Under Ground: How Creatures of Mud and Dirt Shape Our World

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Island Press, Jun 6, 2006 - Science - 246 pages
In childhood, the backyard, the flowerbed, the beach, puddles, lakes, and streams are infinitely fascinating. It is a mistake to leave that "childish" fascination with mud behind. The soils of the Earth, whether underneath our feet or pressurized beneath tons of ocean water, hold life in abundance. A handful of garden dirt may harbor more species than the entire aboveground Amazon.

The robotic rovers Spirit and Opportunity made headlines as they searched the Martian landscape for signs of life. But while our eyes have been turned toward the skies, teeming beneath us and largely unexplored lies what Science magazine recently called the true "final frontier." A growing array of scientists is exploring life in soils and sediments, uncovering a living world alien to our own senses--and yet one whose integrity turns out to be crucial to life above ground.

Yvonne Baskin takes the reader from the polar desert of Antarctica to the coastal rain forests of Canada, from the rangelands of Yellowstone National Park to the vanishing wetlands of the Mississippi River basin, from Dutch pastures to English sounds, and beyond. She introduces exotic underground creatures and shows us what scientists are learning about their contribution to sustaining a healthy world above ground. She also explores the alarming ways in which air pollution, trawl fishing, timber cutting, introductions of invasive species, wetland destruction, and the like threaten this underground diversity and how their loss, in turn, affects our own well being.

Two-thirds of the world's biological diversity exists in soils and underwater sediments, and yet most of us remain unaware of these tiny multitudes that run the planet beneath the scenes. In Under Ground, Baskin reveals the startling ways in which that life, whether in our own back yards, in fields and forests, or in the furthest reaches of the Earth, is more significant and fascinating than we once imagined.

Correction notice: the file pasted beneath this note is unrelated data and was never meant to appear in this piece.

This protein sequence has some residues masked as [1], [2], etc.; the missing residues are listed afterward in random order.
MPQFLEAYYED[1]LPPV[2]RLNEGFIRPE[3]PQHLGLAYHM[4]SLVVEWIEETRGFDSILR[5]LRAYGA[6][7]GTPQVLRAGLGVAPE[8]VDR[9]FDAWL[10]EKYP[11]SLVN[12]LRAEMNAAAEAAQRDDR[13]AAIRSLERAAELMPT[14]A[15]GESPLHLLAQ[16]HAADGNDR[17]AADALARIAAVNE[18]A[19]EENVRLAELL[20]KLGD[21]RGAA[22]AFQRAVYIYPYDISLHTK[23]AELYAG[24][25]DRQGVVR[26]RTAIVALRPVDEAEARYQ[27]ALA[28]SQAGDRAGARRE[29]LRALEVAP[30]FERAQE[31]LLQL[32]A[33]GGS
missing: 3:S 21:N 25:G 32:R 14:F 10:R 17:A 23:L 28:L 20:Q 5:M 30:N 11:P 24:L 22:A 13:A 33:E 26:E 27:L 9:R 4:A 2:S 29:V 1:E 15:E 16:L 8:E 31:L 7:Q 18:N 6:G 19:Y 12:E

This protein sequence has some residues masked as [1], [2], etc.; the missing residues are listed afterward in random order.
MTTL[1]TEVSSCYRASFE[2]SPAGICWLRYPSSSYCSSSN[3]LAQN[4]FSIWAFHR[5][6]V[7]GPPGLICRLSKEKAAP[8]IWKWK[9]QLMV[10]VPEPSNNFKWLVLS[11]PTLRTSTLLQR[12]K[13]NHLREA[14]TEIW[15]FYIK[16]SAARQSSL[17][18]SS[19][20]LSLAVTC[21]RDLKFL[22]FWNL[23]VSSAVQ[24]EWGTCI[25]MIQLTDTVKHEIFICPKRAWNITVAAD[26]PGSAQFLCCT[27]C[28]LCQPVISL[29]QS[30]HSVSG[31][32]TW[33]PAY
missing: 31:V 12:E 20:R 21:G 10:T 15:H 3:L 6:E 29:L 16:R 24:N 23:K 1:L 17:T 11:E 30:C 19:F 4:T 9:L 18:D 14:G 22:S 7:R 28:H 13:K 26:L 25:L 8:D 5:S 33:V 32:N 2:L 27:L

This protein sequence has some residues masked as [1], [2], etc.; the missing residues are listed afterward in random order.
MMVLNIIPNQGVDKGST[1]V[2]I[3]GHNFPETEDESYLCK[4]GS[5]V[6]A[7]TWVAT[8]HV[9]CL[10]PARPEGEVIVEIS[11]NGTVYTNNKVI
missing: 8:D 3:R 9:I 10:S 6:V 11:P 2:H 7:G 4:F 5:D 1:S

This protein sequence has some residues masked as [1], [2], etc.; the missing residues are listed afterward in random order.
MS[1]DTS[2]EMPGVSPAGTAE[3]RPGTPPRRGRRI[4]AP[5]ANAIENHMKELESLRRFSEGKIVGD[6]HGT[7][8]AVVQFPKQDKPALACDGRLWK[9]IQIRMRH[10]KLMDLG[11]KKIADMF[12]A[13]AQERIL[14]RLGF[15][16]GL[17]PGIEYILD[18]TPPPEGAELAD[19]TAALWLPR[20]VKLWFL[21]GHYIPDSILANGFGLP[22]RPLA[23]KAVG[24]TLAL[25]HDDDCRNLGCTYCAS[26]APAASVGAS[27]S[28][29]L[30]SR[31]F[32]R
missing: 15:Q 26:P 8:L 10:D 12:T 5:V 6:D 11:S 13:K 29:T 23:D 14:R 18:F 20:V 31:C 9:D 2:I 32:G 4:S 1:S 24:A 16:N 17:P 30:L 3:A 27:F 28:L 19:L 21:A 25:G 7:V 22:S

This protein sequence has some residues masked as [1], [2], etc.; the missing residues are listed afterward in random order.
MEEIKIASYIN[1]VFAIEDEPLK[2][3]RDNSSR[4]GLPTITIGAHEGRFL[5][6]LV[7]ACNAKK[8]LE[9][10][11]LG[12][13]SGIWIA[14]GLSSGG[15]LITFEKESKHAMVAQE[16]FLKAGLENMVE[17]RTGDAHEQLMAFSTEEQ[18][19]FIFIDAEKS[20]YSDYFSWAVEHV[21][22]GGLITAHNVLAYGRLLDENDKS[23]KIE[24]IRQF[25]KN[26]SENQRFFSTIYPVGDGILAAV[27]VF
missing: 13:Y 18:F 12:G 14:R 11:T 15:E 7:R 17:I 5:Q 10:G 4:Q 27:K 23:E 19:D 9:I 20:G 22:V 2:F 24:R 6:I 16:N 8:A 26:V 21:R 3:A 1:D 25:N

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Contents

Opening the Black Box
1
Where Nematodes Are Lions
14
Of Ferns Bears and Slime Molds
38
The Power of Ecosystem Engineers
58
Plowing the Seabed
80
Microbes Muck and Dead Zones
100
Fungi and the Fate of Forests
121
Grazers Grass and Microbes
142
Restoring Power to the Soil
164
Epilogue
188
Notes
195
Acknowledgments
227
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About the author (2006)

Yvonne Baskin is author of The Work of Nature (Island Press, 1997) and A Plague of Rats and Rubbervines: The Growing Threat of Species Invasions (Island Press,2002). Her articles have appeared in Science, Natural History, Discover, and numerous other publications. The Scientific Committee on Problems of the Environment (SCOPE) was established by the International Council for Science (ICSU) in 1969. It brings together natural and social scientists to identify emerging or potential environmental issues and to address jointly the nature and solution of environmental problems on a global basis. With its headquarters in Paris, France, SCOPE programs are conducted by volunteer scientists from every inhabited continent of the globe.

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